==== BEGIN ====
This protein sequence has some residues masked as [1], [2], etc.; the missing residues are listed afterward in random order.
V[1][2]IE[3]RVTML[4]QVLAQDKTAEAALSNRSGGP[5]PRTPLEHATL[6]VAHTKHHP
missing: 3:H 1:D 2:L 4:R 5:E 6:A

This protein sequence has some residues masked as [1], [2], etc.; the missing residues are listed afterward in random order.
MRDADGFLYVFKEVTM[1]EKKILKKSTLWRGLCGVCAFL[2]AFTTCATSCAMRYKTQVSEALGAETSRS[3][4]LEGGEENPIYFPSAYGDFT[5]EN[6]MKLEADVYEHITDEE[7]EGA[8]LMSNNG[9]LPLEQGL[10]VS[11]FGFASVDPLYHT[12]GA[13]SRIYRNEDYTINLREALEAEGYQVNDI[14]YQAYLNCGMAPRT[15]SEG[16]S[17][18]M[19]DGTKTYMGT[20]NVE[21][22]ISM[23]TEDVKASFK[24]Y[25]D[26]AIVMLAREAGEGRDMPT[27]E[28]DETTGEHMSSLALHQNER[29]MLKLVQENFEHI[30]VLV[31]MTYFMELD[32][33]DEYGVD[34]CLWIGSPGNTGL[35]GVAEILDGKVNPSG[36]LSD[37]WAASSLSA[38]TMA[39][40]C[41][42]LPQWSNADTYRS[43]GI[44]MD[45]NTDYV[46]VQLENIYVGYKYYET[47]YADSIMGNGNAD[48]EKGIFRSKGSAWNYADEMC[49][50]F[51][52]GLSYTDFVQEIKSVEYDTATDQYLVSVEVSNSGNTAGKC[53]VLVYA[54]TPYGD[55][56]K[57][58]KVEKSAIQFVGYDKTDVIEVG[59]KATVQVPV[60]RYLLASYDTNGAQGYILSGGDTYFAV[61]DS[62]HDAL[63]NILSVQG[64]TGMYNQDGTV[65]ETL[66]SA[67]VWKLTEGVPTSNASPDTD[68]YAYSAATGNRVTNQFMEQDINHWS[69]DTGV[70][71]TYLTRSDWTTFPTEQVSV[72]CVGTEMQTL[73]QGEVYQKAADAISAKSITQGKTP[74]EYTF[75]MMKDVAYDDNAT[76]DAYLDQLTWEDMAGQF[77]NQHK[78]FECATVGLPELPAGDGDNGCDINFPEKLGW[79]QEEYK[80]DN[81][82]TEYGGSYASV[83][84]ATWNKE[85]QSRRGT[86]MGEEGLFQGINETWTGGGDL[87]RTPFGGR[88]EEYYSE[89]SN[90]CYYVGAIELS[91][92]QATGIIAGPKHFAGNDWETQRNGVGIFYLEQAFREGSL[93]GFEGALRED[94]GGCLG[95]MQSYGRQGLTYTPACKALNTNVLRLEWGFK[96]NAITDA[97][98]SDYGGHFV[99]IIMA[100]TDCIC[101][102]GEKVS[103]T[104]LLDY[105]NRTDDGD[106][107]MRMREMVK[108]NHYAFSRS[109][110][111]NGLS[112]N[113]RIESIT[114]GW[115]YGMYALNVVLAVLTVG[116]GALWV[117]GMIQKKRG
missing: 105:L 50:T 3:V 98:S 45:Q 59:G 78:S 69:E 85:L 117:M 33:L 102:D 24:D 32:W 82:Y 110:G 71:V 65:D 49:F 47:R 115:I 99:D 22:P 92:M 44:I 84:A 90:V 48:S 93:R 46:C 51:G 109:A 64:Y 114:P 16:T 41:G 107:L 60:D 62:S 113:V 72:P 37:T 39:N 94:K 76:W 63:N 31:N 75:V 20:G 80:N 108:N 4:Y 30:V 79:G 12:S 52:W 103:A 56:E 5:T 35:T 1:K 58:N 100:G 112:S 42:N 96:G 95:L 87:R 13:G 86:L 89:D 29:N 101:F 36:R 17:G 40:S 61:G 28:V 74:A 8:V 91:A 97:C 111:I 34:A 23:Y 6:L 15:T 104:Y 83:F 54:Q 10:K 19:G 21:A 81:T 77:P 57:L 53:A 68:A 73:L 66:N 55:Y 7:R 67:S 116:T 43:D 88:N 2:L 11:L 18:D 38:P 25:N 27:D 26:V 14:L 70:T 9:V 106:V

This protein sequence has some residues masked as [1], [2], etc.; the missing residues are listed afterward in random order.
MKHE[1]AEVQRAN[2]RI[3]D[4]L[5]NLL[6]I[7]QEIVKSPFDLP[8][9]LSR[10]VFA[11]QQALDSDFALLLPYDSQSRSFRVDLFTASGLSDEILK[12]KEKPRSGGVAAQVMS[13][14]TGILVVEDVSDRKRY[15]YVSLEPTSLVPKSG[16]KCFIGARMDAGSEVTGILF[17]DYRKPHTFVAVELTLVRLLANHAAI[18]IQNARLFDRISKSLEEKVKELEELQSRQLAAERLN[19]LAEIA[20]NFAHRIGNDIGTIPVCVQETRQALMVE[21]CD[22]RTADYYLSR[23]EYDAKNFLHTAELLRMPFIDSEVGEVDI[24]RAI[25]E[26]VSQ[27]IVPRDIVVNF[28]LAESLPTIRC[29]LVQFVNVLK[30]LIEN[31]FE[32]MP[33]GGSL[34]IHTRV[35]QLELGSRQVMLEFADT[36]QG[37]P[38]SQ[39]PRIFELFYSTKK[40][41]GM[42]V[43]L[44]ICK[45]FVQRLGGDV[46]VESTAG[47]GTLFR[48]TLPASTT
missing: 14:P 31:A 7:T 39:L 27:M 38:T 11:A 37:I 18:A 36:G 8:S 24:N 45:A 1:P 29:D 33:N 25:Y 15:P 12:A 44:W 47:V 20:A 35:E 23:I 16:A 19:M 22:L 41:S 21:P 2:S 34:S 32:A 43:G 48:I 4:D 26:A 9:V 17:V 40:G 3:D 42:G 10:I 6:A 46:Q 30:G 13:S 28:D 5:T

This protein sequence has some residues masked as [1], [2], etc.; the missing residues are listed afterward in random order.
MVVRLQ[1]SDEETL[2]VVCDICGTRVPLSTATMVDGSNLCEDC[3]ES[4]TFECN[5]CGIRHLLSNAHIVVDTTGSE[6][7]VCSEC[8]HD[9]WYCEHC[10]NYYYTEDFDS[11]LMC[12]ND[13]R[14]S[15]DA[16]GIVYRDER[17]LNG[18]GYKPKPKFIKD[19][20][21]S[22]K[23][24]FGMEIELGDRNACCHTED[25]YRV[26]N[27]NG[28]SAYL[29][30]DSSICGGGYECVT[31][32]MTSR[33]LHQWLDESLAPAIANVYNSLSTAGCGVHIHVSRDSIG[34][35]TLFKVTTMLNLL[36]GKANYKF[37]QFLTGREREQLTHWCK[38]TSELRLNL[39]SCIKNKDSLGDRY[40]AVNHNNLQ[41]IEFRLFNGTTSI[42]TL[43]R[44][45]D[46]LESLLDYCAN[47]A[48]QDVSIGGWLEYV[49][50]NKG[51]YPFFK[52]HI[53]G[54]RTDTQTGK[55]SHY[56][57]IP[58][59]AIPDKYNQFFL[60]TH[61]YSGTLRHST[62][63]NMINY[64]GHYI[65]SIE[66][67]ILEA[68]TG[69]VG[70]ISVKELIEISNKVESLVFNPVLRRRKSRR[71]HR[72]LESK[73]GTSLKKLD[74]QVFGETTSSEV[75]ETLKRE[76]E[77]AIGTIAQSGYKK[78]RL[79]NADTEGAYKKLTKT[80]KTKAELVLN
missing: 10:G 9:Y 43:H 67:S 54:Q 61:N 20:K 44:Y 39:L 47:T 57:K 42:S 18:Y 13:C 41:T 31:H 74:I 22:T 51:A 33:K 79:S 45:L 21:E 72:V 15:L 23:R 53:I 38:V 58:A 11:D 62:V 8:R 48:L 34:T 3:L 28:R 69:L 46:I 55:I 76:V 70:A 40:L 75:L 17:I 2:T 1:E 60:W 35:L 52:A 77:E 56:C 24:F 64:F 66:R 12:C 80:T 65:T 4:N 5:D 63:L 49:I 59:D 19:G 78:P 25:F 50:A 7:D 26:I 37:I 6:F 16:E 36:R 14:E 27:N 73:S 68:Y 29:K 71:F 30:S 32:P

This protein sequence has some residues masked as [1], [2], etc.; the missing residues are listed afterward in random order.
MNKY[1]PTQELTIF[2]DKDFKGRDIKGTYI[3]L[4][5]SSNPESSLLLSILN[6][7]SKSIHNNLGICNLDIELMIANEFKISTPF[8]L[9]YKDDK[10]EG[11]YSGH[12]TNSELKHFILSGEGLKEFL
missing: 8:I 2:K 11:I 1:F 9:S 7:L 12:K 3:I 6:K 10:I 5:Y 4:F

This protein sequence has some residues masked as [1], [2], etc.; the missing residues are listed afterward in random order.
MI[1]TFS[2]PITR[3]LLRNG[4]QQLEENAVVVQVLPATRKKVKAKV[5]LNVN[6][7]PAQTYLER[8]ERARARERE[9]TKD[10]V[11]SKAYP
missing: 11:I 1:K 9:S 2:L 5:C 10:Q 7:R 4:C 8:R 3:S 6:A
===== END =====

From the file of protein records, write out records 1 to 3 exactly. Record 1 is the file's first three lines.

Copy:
This protein sequence has some residues masked as [1], [2], etc.; the missing residues are listed afterward in random order.
V[1][2]IE[3]RVTML[4]QVLAQDKTAEAALSNRSGGP[5]PRTPLEHATL[6]VAHTKHHP
missing: 3:H 1:D 2:L 4:R 5:E 6:A

This protein sequence has some residues masked as [1], [2], etc.; the missing residues are listed afterward in random order.
MRDADGFLYVFKEVTM[1]EKKILKKSTLWRGLCGVCAFL[2]AFTTCATSCAMRYKTQVSEALGAETSRS[3][4]LEGGEENPIYFPSAYGDFT[5]EN[6]MKLEADVYEHITDEE[7]EGA[8]LMSNNG[9]LPLEQGL[10]VS[11]FGFASVDPLYHT[12]GA[13]SRIYRNEDYTINLREALEAEGYQVNDI[14]YQAYLNCGMAPRT[15]SEG[16]S[17][18]M[19]DGTKTYMGT[20]NVE[21][22]ISM[23]TEDVKASFK[24]Y[25]D[26]AIVMLAREAGEGRDMPT[27]E[28]DETTGEHMSSLALHQNER[29]MLKLVQENFEHI[30]VLV[31]MTYFMELD[32][33]DEYGVD[34]CLWIGSPGNTGL[35]GVAEILDGKVNPSG[36]LSD[37]WAASSLSA[38]TMA[39][40]C[41][42]LPQWSNADTYRS[43]GI[44]MD[45]NTDYV[46]VQLENIYVGYKYYET[47]YADSIMGNGNAD[48]EKGIFRSKGSAWNYADEMC[49][50]F[51][52]GLSYTDFVQEIKSVEYDTATDQYLVSVEVSNSGNTAGKC[53]VLVYA[54]TPYGD[55][56]K[57][58]KVEKSAIQFVGYDKTDVIEVG[59]KATVQVPV[60]RYLLASYDTNGAQGYILSGGDTYFAV[61]DS[62]HDAL[63]NILSVQG[64]TGMYNQDGTV[65]ETL[66]SA[67]VWKLTEGVPTSNASPDTD[68]YAYSAATGNRVTNQFMEQDINHWS[69]DTGV[70][71]TYLTRSDWTTFPTEQVSV[72]CVGTEMQTL[73]QGEVYQKAADAISAKSITQGKTP[74]EYTF[75]MMKDVAYDDNAT[76]DAYLDQLTWEDMAGQF[77]NQHK[78]FECATVGLPELPAGDGDNGCDINFPEKLGW[79]QEEYK[80]DN[81][82]TEYGGSYASV[83][84]ATWNKE[85]QSRRGT[86]MGEEGLFQGINETWTGGGDL[87]RTPFGGR[88]EEYYSE[89]SN[90]CYYVGAIELS[91][92]QATGIIAGPKHFAGNDWETQRNGVGIFYLEQAFREGSL[93]GFEGALRED[94]GGCLG[95]MQSYGRQGLTYTPACKALNTNVLRLEWGFK[96]NAITDA[97][98]SDYGGHFV[99]IIMA[100]TDCIC[101][102]GEKVS[103]T[104]LLDY[105]NRTDDGD[106][107]MRMREMVK[108]NHYAFSRS[109][110][111]NGLS[112]N[113]RIESIT[114]GW[115]YGMYALNVVLAVLTVG[116]GALWV[117]GMIQKKRG
missing: 105:L 50:T 3:V 98:S 45:Q 59:G 78:S 69:E 85:L 117:M 33:L 102:D 24:D 32:W 82:Y 110:G 71:V 65:D 49:F 47:R 115:I 99:D 22:P 92:M 44:I 84:A 90:V 48:S 93:R 46:C 51:G 109:A 64:Y 114:P 16:T 41:G 107:L 60:D 62:S 113:V 72:P 37:T 39:N 94:K 76:W 63:N 31:N 75:V 20:G 80:N 108:N 4:Y 30:V 79:G 12:S 52:W 103:A 56:E 5:T 35:T 1:K 58:N 100:G 112:S 42:N 96:G 95:L 87:R 13:G 86:L 89:D 29:N 101:F 36:R 17:G 40:S 61:G 28:V 74:A 8:V 91:A 97:C 111:I 34:A 23:Y 6:L 15:T 104:Y 83:F 54:Q 10:K 19:G 21:A 81:T 77:P 57:L 53:A 68:A 73:L 66:N 55:Y 7:R 67:S 116:T 43:D 88:N 2:L 11:L 18:D 38:P 25:N 27:D 26:V 14:L 70:T 9:V 106:V

This protein sequence has some residues masked as [1], [2], etc.; the missing residues are listed afterward in random order.
MKHE[1]AEVQRAN[2]RI[3]D[4]L[5]NLL[6]I[7]QEIVKSPFDLP[8][9]LSR[10]VFA[11]QQALDSDFALLLPYDSQSRSFRVDLFTASGLSDEILK[12]KEKPRSGGVAAQVMS[13][14]TGILVVEDVSDRKRY[15]YVSLEPTSLVPKSG[16]KCFIGARMDAGSEVTGILF[17]DYRKPHTFVAVELTLVRLLANHAAI[18]IQNARLFDRISKSLEEKVKELEELQSRQLAAERLN[19]LAEIA[20]NFAHRIGNDIGTIPVCVQETRQALMVE[21]CD[22]RTADYYLSR[23]EYDAKNFLHTAELLRMPFIDSEVGEVDI[24]RAI[25]E[26]VSQ[27]IVPRDIVVNF[28]LAESLPTIRC[29]LVQFVNVLK[30]LIEN[31]FE[32]MP[33]GGSL[34]IHTRV[35]QLELGSRQVMLEFADT[36]QG[37]P[38]SQ[39]PRIFELFYSTKK[40][41]GM[42]V[43]L[44]ICK[45]FVQRLGGDV[46]VESTAG[47]GTLFR[48]TLPASTT
missing: 14:P 31:A 7:T 39:L 27:M 38:T 11:A 37:I 18:A 36:G 8:S 24:N 45:A 1:P 29:D 33:N 25:Y 15:P 12:A 44:W 47:V 20:A 35:E 23:I 16:A 19:M 22:L 41:S 21:P 2:S 34:S 32:A 43:G 48:I 4:D 26:A 9:V 17:V 40:G 3:D 42:G 10:I 6:A 46:Q 30:G 13:S 28:D 5:T